Boy, has that shifted! Truly I am drawn to so many styles! Recently I recorded an album of Bernstein’s vocal music, which will come out in April. Bernstein wrote opera, musical theater, jazz, pop, art song, and everything in between, and most of that is represented in the album. So I’d say that pretty accurately represents my style! I like to explore new compositions and collaborate with other people and find ways to bring other people’s creations to life with my own interpretation. My original music is derived from influences of theater, with big personality and fun melodic lines.

How difficult is it to stand out in today’s music scene with so many diverse and talented artists?

Oh, it’s impossible. The market is so saturated, and there are so many talented people out there. The key for me is to not focus on standing out as much as just being my authentic self and creating from my own impulses. Trying to find a niche or target a market doesn’t give me room to create in a meaningful way. Since there is so much commercialized art out there, I think the only chance someone has in the independent music scene is to just be themselves. The people who are looking for that will be drawn to it.

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You have a new project album coming out on March 15th called HAETHOR. How did you come up with that name and what’s this project all about?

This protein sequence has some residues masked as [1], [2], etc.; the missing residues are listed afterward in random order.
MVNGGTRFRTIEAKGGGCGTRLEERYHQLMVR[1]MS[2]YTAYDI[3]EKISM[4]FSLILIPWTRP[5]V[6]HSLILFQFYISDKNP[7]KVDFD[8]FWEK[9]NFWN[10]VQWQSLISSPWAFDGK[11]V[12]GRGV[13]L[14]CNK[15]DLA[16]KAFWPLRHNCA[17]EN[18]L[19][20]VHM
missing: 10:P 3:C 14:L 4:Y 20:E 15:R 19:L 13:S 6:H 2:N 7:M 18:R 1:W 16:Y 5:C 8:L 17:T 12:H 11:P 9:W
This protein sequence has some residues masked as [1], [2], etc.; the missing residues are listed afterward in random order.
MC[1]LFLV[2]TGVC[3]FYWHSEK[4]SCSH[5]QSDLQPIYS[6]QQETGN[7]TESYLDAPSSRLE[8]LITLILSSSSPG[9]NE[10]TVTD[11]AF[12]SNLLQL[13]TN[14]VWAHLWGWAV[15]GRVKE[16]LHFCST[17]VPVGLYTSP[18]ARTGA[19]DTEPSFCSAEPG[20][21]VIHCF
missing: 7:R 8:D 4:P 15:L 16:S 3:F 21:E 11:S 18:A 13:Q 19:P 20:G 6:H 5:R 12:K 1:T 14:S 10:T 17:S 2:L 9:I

HAETHOR is a collaboration with composer and producer Howard “Merlin” Wulkan. He really is a wizard with music! The name is a derivative of “Hathor,” the Egyptian goddess of music, joy, and dance. The symbols associated with her inspired several tracks on the album, particularly the ones about stars or magic. This project was a leap of faith, a quest with no destination, an exploration in collaboration and creation. We didn’t know where we’d end up when we started, but we were able to write together in such an organic and joyful way. Pretty soon, we had an entire album of music that we love!

What was it like to work with Howard Wulkan of Farmadelica Sounds?

Howard is so talented and open-hearted. His studio in Bokeelia, Florida is an amazing space to find creative freedom. I highly recommend him as a producer! As a composer, he is thoughtful and flexible, and it was really neat to see how our different aesthetics combined to create something wildly different. He comes from an electronic and industrial background, and I, of course, come from opera and musical theater.  It’s like a chemistry experiment… “What will happen if I mix this and this? Let’s try it!” Luckily we didn’t blow anything up except our own minds. 🙂

The first single from HAETHOR is called “Discreet”. What can audiences expect from this song and what can you tell us about the inspiration behind the music video?

“Discreet” is an amazingly fun tune. I’ve heard it’s pretty catchy, so watch out for the ear worm! It’s jazzy and theatrical with a bit of a 1940’s vibe. Horn player Marc Gelfo really helped it come to life with his improvised solo on plastic trumpet.